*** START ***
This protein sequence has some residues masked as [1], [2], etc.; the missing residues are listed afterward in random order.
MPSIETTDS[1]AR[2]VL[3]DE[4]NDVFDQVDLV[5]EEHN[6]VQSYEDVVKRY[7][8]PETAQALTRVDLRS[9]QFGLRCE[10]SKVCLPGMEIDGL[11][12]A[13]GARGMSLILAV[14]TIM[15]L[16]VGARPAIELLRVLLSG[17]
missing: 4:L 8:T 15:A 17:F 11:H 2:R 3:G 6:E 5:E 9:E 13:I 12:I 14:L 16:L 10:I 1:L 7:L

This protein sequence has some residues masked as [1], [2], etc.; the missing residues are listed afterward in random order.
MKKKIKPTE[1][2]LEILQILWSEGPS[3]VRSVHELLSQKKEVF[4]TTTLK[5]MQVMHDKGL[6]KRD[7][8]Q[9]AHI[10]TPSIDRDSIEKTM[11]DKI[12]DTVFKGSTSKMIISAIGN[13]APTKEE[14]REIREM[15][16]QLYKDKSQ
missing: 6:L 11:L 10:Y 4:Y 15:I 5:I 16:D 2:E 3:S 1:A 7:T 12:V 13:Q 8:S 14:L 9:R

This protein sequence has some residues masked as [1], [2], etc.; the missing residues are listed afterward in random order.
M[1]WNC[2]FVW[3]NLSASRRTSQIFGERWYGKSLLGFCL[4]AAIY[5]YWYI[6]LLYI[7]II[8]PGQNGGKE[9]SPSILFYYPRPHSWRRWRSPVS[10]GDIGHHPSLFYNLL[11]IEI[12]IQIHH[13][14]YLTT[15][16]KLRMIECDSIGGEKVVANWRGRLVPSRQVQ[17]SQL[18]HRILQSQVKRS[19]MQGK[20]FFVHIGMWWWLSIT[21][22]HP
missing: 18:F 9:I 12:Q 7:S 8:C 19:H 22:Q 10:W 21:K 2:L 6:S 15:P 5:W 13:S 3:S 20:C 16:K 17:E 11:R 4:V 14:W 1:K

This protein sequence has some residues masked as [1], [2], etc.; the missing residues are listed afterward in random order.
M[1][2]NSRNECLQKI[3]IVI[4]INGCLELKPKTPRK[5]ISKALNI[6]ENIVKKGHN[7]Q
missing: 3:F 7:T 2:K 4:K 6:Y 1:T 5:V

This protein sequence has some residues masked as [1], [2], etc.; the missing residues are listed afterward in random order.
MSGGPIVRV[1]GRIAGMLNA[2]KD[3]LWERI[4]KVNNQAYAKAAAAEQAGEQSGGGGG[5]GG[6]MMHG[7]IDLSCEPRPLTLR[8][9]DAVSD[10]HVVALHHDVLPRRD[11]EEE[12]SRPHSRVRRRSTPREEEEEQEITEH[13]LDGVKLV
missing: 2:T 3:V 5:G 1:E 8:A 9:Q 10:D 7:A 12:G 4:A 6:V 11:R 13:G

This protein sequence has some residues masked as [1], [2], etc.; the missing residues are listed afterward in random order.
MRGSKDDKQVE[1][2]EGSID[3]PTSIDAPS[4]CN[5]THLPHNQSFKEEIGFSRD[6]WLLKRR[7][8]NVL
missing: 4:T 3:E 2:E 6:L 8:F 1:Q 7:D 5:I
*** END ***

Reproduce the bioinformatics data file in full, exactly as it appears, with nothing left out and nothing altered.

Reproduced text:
This protein sequence has some residues masked as [1], [2], etc.; the missing residues are listed afterward in random order.
MPSIETTDS[1]AR[2]VL[3]DE[4]NDVFDQVDLV[5]EEHN[6]VQSYEDVVKRY[7][8]PETAQALTRVDLRS[9]QFGLRCE[10]SKVCLPGMEIDGL[11][12]A[13]GARGMSLILAV[14]TIM[15]L[16]VGARPAIELLRVLLSG[17]
missing: 4:L 8:T 15:A 17:F 11:H 2:R 3:G 6:E 5:E 9:E 13:I 12:I 14:L 16:L 10:I 1:L 7:L

This protein sequence has some residues masked as [1], [2], etc.; the missing residues are listed afterward in random order.
MKKKIKPTE[1][2]LEILQILWSEGPS[3]VRSVHELLSQKKEVF[4]TTTLK[5]MQVMHDKGL[6]KRD[7][8]Q[9]AHI[10]TPSIDRDSIEKTM[11]DKI[12]DTVFKGSTSKMIISAIGN[13]APTKEE[14]REIREM[15][16]QLYKDKSQ
missing: 6:L 11:L 10:Y 4:Y 15:I 5:I 16:D 2:E 3:S 1:A 7:T 12:V 13:Q 8:S 14:L 9:R

This protein sequence has some residues masked as [1], [2], etc.; the missing residues are listed afterward in random order.
M[1]WNC[2]FVW[3]NLSASRRTSQIFGERWYGKSLLGFCL[4]AAIY[5]YWYI[6]LLYI[7]II[8]PGQNGGKE[9]SPSILFYYPRPHSWRRWRSPVS[10]GDIGHHPSLFYNLL[11]IEI[12]IQIHH[13][14]YLTT[15][16]KLRMIECDSIGGEKVVANWRGRLVPSRQVQ[17]SQL[18]HRILQSQVKRS[19]MQGK[20]FFVHIGMWWWLSIT[21][22]HP
missing: 18:F 9:I 12:Q 7:S 8:C 19:H 22:Q 10:W 21:K 2:L 6:S 15:P 5:W 13:S 3:S 20:C 16:K 17:E 11:R 4:V 14:W 1:K

This protein sequence has some residues masked as [1], [2], etc.; the missing residues are listed afterward in random order.
M[1][2]NSRNECLQKI[3]IVI[4]INGCLELKPKTPRK[5]ISKALNI[6]ENIVKKGHN[7]Q
missing: 3:F 7:T 2:K 4:K 6:Y 1:T 5:V

This protein sequence has some residues masked as [1], [2], etc.; the missing residues are listed afterward in random order.
MSGGPIVRV[1]GRIAGMLNA[2]KD[3]LWERI[4]KVNNQAYAKAAAAEQAGEQSGGGGG[5]GG[6]MMHG[7]IDLSCEPRPLTLR[8][9]DAVSD[10]HVVALHHDVLPRRD[11]EEE[12]SRPHSRVRRRSTPREEEEEQEITEH[13]LDGVKLV
missing: 2:T 3:V 5:G 1:E 8:A 9:Q 10:D 7:A 12:G 4:A 6:V 11:R 13:G

This protein sequence has some residues masked as [1], [2], etc.; the missing residues are listed afterward in random order.
MRGSKDDKQVE[1][2]EGSID[3]PTSIDAPS[4]CN[5]THLPHNQSFKEEIGFSRD[6]WLLKRR[7][8]NVL
missing: 4:T 3:E 2:E 6:L 8:F 1:Q 7:D 5:I